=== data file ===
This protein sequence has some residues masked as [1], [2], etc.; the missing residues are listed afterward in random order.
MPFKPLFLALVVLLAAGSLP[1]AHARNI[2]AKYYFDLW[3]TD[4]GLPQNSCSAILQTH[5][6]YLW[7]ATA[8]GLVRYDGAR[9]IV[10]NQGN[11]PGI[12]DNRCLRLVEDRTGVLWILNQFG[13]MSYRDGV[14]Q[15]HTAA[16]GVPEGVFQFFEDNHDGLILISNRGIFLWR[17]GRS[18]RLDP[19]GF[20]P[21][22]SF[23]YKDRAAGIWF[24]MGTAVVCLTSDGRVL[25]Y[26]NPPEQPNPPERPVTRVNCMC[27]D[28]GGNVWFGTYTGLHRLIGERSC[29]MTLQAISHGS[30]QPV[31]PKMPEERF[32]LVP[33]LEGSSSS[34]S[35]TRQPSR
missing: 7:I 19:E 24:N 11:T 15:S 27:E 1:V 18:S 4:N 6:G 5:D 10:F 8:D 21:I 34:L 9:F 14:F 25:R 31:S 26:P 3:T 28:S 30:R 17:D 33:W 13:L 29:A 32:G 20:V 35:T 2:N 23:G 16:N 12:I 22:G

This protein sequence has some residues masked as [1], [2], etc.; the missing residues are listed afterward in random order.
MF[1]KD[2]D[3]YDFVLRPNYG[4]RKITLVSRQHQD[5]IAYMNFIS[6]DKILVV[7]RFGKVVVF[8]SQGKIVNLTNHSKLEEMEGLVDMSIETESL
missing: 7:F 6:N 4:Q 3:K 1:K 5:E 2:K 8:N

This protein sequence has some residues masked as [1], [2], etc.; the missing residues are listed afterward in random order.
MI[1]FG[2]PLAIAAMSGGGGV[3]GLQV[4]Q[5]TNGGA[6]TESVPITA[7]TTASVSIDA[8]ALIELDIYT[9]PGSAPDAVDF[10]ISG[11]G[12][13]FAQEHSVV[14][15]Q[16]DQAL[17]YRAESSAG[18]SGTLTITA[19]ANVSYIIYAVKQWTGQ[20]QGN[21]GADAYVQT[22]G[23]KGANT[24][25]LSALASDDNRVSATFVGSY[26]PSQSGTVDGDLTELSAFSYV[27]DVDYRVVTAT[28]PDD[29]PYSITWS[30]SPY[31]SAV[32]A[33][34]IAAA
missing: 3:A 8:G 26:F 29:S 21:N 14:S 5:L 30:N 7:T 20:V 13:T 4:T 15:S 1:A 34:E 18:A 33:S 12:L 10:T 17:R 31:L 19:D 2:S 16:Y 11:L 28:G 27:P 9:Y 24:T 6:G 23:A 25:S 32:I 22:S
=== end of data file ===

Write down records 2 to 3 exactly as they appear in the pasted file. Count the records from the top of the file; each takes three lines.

This protein sequence has some residues masked as [1], [2], etc.; the missing residues are listed afterward in random order.
MF[1]KD[2]D[3]YDFVLRPNYG[4]RKITLVSRQHQD[5]IAYMNFIS[6]DKILVV[7]RFGKVVVF[8]SQGKIVNLTNHSKLEEMEGLVDMSIETESL
missing: 7:F 6:N 4:Q 3:K 1:K 5:E 2:K 8:N

This protein sequence has some residues masked as [1], [2], etc.; the missing residues are listed afterward in random order.
MI[1]FG[2]PLAIAAMSGGGGV[3]GLQV[4]Q[5]TNGGA[6]TESVPITA[7]TTASVSIDA[8]ALIELDIYT[9]PGSAPDAVDF[10]ISG[11]G[12][13]FAQEHSVV[14][15]Q[16]DQAL[17]YRAESSAG[18]SGTLTITA[19]ANVSYIIYAVKQWTGQ[20]QGN[21]GADAYVQT[22]G[23]KGANT[24][25]LSALASDDNRVSATFVGSY[26]PSQSGTVDGDLTELSAFSYV[27]DVDYRVVTAT[28]PDD[29]PYSITWS[30]SPY[31]SAV[32]A[33][34]IAAA
missing: 3:A 8:G 26:F 29:S 21:N 14:S 5:L 30:N 7:T 20:V 13:T 4:T 15:S 1:A 34:E 18:A 33:S 12:L 10:T 17:R 31:L 19:D 2:S 16:Y 11:L 28:G 27:P 9:Y 24:T 6:G 23:A 25:S 32:I 22:S